How have your views of evangelism changed over the years?

To Whom should we pray?

From my 2009 Journal. I listened to a radio pastor yesterday who stated: we are to pray to the Father, through Jesus, by (I think he said) the Holy Spirit.

Always? Is it wrong to pray to Jesus? To the Holy Spirit? And are not all three God—equal, unified? Is it merely semantics? Or is it indeed the biblical model? When Jesus was on earth, He never told the disciples to “pray to Me.” Or did He? He said, “Ask Me what you will and I will grant it.” I know my prayers change in tone and in request depending on the One to whom I focus in prayer.

The Trinity is spatial to me. I visualize The Father high up, above, beyond the earth’s atmosphere, ruling the universe, sitting on His throne, judging, overseeing, in charge of the atoms, big, big, big. Jesus, on the other hand, is here, beside me, friend, intimate, sitting with me on the bed, at the table when I eat, watching over my shoulder while I’m at the computer, walking beside me at the grocery store. I see the Father watching over me; the Son is beside me. But the Holy Spirit is in me. He permeates every cell of my body and brain and heart, convicting, whispering truth into my innermost being, comforting, enlightening, revealing, opening my eyes, teaching.

Three separate Beings? Yes—and no. They are one—there is only one God, no longer separated now that Jesus is home again. They’re not “apart.” Just as I am made up of three separate (but unified) parts—I have a body, soul, and spirit. I can no more separate one from the other than God can divide Himself. I suspect it’s not as big an issue as we make it. Father, Son, and Holy Spirit are one after all!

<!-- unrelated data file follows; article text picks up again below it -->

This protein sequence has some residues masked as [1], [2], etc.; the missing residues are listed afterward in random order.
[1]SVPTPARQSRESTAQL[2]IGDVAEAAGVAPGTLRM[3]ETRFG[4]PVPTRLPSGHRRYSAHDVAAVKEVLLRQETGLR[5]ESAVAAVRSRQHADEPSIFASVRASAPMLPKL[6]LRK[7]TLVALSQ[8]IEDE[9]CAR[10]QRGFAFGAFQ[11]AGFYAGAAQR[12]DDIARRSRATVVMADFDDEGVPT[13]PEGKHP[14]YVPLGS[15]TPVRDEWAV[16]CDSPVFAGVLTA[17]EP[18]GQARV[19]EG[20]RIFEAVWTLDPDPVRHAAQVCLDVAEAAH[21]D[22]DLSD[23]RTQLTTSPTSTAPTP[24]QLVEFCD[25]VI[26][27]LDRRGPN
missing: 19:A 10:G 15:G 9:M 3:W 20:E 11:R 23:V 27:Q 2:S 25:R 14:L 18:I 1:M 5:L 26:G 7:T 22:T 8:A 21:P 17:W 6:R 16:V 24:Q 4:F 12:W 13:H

I still have my earthly body, and my spirit/soul are finite/limited, but I am made in the image of God. I cannot pray to one “part” of God without praying to all parts. I suppose you could say that I could speak to my body, or I could talk to my “self” (my soul/mind), or I could converse with my spirit, but each part is aware of the other parts.

Just for fun, listen to people when they pray and note whom they address. What do you think this reveals?

Shame Lifter

We all need connection, but the universal thing that keeps us from it is SHAME and FEAR. (The Power of Vulnerability, Ted Talk by Brene Brown)

From my 2009 Journal. I just finished reading Shame Lifter by Marilyn Hontz, my former pastor’s wife. She says shame was the undercurrent for all things she did or felt in life.

I, too, admit to feeling an undercurrent in my heart—the shame of inadequacy—a restlessness in my spirit that I’m hiding. It happens when I feel my mind slipping away from me—when I can no longer remember a name or recall a common word or someone tells me they had dinner at my house and I’m surprised because I’ve forgotten, or I’m asked to speak in front of a group. I feel so out of the culture, out of sync, unintelligent, afraid I’ll say something dumb.

The roots go all the way back to my Grade 6 furlough when I had to ask a friend what a word meant—a common English word that was never used in my boarding school in Africa. And even after her explanation, I misunderstood. Here’s how it went: